Chief Taylor and Town Consultant Pippenger have recognized that the cost of everything has increased including uniforms. The town’s personnel policy was amended, which will increase the allowance that is given for police and fire uniforms. Approval was given so that $1,800 can be budgeted versus the previous $1,200. If an employee leaves before a certain time, the cost will be prorated and deducted from their final check. 

William Valadez, Public Works Commissioner, said that the department is busy now dealing with prolific amounts of brush, including trimming where needed along the streets and also picking up brush piles that residents take to the curb. He said that he has received some complaints about brush pick-up being slower than usual, and he asks for patience. It is due to available manpower and one truck that has been out of service. He would like for people to know Public Works has not forgotten, and that brush removal is done in rounds. A third truck for brush has been ordered, which will help.

Commissioner Valadez also asks that people pre-sort recycling before they bring it to the recycling center, rather than arriving with one large container. There is limited space there and it would help for people to drop it off and get out of the parking lot quickly. The regularly scheduled trash pick-up falls on Thursday, July 4. That day, the service will operate as usual, said Mr. Valadez, and there will be a public works holiday on the next day, Friday, July 5. The dumpster will be on the mountain the following weekend, Saturday, July 13. And he announced that the road striping has now been done and  patching the streets will begin once it is hot and dry enough.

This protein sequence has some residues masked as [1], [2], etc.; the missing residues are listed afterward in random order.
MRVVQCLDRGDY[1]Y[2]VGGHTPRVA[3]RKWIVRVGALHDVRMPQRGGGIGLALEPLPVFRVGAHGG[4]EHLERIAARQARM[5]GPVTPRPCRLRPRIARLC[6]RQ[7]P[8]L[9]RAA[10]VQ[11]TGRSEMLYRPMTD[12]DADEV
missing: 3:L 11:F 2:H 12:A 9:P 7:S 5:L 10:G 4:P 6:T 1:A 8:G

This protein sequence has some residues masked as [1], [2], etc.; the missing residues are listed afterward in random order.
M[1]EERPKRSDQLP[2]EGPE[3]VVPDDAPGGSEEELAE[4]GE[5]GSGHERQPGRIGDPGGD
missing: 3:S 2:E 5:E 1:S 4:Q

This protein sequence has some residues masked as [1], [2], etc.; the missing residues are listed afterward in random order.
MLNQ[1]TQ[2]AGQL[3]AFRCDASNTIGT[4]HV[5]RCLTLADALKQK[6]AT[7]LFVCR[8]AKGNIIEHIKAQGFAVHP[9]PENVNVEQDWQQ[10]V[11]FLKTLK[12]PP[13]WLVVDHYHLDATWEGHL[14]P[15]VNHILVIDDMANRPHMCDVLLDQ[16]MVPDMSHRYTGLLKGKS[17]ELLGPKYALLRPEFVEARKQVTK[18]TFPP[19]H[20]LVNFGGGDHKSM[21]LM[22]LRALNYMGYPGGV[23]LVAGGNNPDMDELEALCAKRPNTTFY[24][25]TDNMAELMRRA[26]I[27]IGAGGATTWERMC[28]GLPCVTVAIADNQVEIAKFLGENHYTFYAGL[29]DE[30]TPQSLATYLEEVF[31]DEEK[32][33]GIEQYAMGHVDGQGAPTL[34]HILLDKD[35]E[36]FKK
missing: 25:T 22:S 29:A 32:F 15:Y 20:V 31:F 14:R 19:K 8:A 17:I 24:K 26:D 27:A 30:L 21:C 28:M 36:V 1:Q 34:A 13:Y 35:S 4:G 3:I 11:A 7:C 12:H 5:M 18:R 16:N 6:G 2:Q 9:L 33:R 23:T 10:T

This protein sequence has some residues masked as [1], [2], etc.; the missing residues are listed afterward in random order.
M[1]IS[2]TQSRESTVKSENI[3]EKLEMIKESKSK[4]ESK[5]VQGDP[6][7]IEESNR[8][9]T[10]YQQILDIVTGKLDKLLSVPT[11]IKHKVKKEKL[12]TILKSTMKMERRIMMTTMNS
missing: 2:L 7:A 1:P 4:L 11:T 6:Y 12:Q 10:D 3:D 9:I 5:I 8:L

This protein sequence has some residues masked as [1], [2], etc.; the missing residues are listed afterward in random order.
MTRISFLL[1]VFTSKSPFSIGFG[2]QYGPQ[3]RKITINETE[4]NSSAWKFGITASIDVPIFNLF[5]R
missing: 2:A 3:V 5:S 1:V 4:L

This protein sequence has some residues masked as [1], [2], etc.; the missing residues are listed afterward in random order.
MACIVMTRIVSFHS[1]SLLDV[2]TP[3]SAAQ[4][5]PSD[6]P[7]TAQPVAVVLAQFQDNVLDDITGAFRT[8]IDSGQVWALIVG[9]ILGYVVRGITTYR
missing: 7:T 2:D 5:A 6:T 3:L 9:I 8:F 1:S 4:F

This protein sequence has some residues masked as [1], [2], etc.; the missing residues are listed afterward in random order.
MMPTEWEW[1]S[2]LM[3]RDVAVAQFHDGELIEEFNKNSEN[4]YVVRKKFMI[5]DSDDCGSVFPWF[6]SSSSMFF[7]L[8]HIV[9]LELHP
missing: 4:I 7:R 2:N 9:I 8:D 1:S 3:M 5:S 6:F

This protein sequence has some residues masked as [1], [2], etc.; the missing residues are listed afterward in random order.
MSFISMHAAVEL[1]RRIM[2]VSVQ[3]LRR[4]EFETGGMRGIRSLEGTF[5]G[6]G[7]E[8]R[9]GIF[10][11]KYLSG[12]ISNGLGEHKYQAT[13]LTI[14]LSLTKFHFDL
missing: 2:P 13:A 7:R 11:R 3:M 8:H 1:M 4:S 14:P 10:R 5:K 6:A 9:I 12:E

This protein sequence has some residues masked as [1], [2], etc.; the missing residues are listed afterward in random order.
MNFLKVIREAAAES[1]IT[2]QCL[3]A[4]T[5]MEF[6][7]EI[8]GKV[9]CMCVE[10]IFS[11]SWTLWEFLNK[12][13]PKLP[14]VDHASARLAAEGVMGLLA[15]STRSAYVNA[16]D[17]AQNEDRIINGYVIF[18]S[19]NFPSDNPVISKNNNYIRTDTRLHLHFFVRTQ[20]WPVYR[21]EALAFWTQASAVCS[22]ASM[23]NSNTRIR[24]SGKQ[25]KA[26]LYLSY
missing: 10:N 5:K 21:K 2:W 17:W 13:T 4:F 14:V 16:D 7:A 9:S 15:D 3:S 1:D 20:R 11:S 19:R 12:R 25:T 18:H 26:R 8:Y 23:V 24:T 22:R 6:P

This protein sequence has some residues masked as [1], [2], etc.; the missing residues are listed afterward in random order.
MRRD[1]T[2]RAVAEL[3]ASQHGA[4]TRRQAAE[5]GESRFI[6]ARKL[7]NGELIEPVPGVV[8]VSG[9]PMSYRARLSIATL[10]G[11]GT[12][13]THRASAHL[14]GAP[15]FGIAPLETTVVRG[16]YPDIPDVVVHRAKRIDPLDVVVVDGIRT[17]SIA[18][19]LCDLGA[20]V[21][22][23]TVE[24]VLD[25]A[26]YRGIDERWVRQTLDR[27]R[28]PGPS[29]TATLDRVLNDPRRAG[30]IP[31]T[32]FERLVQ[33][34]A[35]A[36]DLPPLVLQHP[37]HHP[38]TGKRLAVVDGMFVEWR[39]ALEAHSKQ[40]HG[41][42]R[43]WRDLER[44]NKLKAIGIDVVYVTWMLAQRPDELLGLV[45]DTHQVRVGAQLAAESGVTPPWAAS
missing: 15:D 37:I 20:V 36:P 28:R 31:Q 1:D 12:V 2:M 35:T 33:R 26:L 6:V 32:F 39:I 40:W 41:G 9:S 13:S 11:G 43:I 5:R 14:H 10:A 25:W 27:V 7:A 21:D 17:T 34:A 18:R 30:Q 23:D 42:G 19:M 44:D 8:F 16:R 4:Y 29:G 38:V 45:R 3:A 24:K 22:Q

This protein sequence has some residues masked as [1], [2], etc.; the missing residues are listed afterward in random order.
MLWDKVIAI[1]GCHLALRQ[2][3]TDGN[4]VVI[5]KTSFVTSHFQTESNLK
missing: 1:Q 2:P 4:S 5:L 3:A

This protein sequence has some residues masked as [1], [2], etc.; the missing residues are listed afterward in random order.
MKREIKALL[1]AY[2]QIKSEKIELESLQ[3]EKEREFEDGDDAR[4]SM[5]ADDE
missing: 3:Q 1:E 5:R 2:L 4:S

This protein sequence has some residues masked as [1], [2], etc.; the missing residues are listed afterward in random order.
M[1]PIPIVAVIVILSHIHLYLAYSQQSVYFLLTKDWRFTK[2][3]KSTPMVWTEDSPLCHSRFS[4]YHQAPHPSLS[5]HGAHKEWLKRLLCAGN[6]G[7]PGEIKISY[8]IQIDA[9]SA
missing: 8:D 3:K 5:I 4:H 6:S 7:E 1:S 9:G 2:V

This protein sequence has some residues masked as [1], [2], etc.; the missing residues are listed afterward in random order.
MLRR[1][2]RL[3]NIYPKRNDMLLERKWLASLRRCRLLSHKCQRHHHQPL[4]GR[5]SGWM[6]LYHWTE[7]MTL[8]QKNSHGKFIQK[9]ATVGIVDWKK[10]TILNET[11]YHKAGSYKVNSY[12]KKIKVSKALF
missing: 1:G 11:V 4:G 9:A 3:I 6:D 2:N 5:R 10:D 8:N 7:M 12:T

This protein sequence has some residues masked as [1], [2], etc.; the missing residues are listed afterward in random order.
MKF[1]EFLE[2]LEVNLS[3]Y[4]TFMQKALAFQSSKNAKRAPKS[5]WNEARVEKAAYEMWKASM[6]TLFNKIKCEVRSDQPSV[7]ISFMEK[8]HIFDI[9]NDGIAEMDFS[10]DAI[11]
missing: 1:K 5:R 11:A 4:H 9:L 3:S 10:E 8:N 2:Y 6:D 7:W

Emily Haney, principal of Lookout Mountain School, is preparing for the next school year and has hired two new classroom teachers, Jeff Ashworth for the fourth grade and Barry Dillon for third grade. Rachel Keller will be coming on as the guidance counselor and the school will be fully staffed after two educational assistant positions are filled. Mrs. Kaeser and Mrs. Caughman have received a grant from the PTA to further their education to support students in English and Language Arts.

Summer library hours will be on most Tuesdays and Thursdays from 8 a.m. until 3 p.m. If parents have noticed their child is missing clothing, a water bottle, a lunch box or other items, they are encouraged to check the lost and found display outside the library. Those items will be donated later in the summer if not claimed. Donations given at the fundraiser Night Out for Lookout will be used for a new, safer  playground from Playcore for the upper grades. It will  be installed in early July and is fully funded, said Commissioner of Education Karen Leavengood.

The dumpster behind LMS is for he sole use of the school, however recently, it has been filled with construction debris. Whoever is using is asked to stop. The town plans to look through the debris for names and will be watching the cameras around it in hopes of identifying the culprit.

In the absence of Commissioner of Parks and Playgrounds Joe Hailey, Mayor Jones reported on the successful beginning of Commons Camp with large numbers of kids coming each day. And the Mountain  Munchery is now open from 11 a.m. until 2 p.m.  Baseball All Stars have been in practice and just recently have begun playing, he said.

The town is hoping for a big crowd to come to the 4th of July parade and celebration at The Commons. A special events beer permit was approved for Paul Smith, owner of Nooga Taps, to sell beer that day.